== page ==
While under less strenuous passenger service savings were slightly lower, it was evident to SAR staff that the 25 NC and, specifically, the Red Devil, were the most economic locomotives operating on the railroad. A railroad Traction Committee was tasked: "to consider the relative costs of steam, diesel and electric traction... [found] that steam locomotives, particularly No. 3450, were the cheapest form of traction to operate between Kimberly and De Aar and, by implication, on other sections as well."

In an era when the majority of steam-related books often belong on coffee tables, it is nice to see something with a similar level of "meat" as The Red Devil and Other Tales from the Age of Steam.

More information about the book can be found on the Camden Miniature Steam Services Site.

Accounts of U.S. Travelers in Argentina

FIRT_04

CSR will be releasing its next White Paper, The Development of Modern Steam 3: The "Rio Turbio Railway" and GPCS, to the public in the coming few weeks. In anticipation of that release, CSR is making available a section of the White Paper - an account of a trip by two U.S. railroad aficianados to Rio Turbio in March 1991.  The following is a brief essay and corresponding photographs provided to CSR by supporters Jim Hebson and Ben Anderson (shown on board the RFIRT below center). Their story depicts an adventure from a different time and place. Enjoy.

 

Personal Reflections on the Ferrocarril Industrial Rio Turbio

Ben Anderson and Jim Hebson

Upon arriving in Buenos Aires from the United States in March 1991 for an extended exploration of Ferrocarriles Argentinos, we learned that the Argentinian railroad workers had gone on strike, shutting down the entire system with little prospect of an early resolution. Stunned by this setback at the very beginning of our trip, we began to consider alternative railway subjects to explore.

During these deliberations, we recalled hearing about an obscure coal-hauling railroad known as the Ferrocarril Industrial Rio Turbio (the “FIRT”), which ran between the Argentinian port of Rio Gallegos (the capital of Santa Cruz, the southernmost province of Argentina) and the coal mines at Rio Turbio, near the border with Chile. Both the railroad and the mines were operated by Yacimientos Carboniferos Fiscales (“YCF”), the Argentine state coal company.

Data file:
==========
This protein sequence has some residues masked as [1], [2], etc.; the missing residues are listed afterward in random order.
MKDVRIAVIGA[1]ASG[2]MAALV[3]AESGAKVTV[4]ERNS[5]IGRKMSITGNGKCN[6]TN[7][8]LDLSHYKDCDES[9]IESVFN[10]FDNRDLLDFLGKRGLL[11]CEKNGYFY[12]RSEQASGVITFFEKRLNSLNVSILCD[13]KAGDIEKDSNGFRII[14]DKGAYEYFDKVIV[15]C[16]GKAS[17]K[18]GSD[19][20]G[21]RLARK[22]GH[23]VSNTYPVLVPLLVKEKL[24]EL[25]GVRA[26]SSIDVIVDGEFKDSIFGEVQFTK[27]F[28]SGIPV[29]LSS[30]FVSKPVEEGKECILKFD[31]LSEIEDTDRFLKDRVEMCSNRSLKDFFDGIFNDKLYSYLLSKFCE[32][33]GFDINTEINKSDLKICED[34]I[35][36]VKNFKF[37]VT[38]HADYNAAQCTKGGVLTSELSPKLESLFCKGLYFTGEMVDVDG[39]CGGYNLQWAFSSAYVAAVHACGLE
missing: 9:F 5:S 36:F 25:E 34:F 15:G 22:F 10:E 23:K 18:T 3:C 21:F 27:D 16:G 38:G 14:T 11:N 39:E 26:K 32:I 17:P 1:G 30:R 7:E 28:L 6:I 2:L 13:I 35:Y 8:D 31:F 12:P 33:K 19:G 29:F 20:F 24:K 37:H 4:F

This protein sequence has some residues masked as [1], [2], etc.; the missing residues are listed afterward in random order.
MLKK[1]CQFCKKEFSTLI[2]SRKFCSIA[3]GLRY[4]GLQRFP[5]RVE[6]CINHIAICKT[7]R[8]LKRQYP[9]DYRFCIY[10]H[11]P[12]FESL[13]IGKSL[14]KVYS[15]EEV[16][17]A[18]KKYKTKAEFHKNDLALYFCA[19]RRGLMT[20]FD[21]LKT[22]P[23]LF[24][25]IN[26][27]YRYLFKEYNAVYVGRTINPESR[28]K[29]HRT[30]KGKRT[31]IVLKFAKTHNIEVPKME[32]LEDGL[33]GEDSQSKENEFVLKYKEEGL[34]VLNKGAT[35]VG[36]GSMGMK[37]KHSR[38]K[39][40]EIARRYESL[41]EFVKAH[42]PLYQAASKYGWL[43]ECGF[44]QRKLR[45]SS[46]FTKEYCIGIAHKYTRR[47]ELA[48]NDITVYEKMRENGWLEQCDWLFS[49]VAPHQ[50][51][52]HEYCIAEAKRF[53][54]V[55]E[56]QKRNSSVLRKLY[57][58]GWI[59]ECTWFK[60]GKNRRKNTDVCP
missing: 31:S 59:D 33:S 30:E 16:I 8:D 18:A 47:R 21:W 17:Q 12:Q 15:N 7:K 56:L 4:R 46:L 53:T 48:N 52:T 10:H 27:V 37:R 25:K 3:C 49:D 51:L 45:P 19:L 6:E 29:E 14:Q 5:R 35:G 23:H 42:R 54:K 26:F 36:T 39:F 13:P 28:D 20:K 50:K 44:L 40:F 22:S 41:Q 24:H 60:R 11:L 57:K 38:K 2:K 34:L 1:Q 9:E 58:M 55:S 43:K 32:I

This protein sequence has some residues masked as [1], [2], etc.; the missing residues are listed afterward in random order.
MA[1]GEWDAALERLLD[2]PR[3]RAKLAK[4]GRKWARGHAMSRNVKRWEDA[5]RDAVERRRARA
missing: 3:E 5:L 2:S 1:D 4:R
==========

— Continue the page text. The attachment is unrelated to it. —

The special purpose, point-to-point railroad was totally isolated, far from the southernmost extreme of the integrated Argentinian system. We further recalled that the FIRT was a 2-1/2 foot (750 mm) gauge, 100% steam powered railroad featuring large 2-10-2 Santa Fe-type locomotives, certainly an exotic railroad in an exotic location.

The two of us speculated that because the FIRT, located in the southernmost part of Patagonia, was isolated from the Argentinian railroad system, its operation might not have been affected by the strike, but we needed to confirm that fact. We obtained the address of the YCF headquarters in Buenos Aires and set out to obtain whatever information we could.

 

Read more: Accounts of U.S. Travelers in Argentina

A 1938 Perspective on the 3460 Class

3460 newsroom

On this "throwback Thursday," enjoy a detailed article from the March 12, 1938 pages of Railway Age.  From the archives of a CSR Board Member comes this detailed look at the 3460-class of locomotives, of which 3463 is a member.  At the time, railroads tended to work with locomotive manufacturers to design locomotives to suit their needs, a uniqueness that was both beneficial in providing route-specific designs but detrimental in that it lead to a lack of standardization across companies and parts manufacuturers.

It is interesting to note the level of detail provided by the article, from detailing the camber of the driving axle springs to the specific type of staybolts employed.  It is worth highlighting that the designers were conscious of the potential need to change fuel types: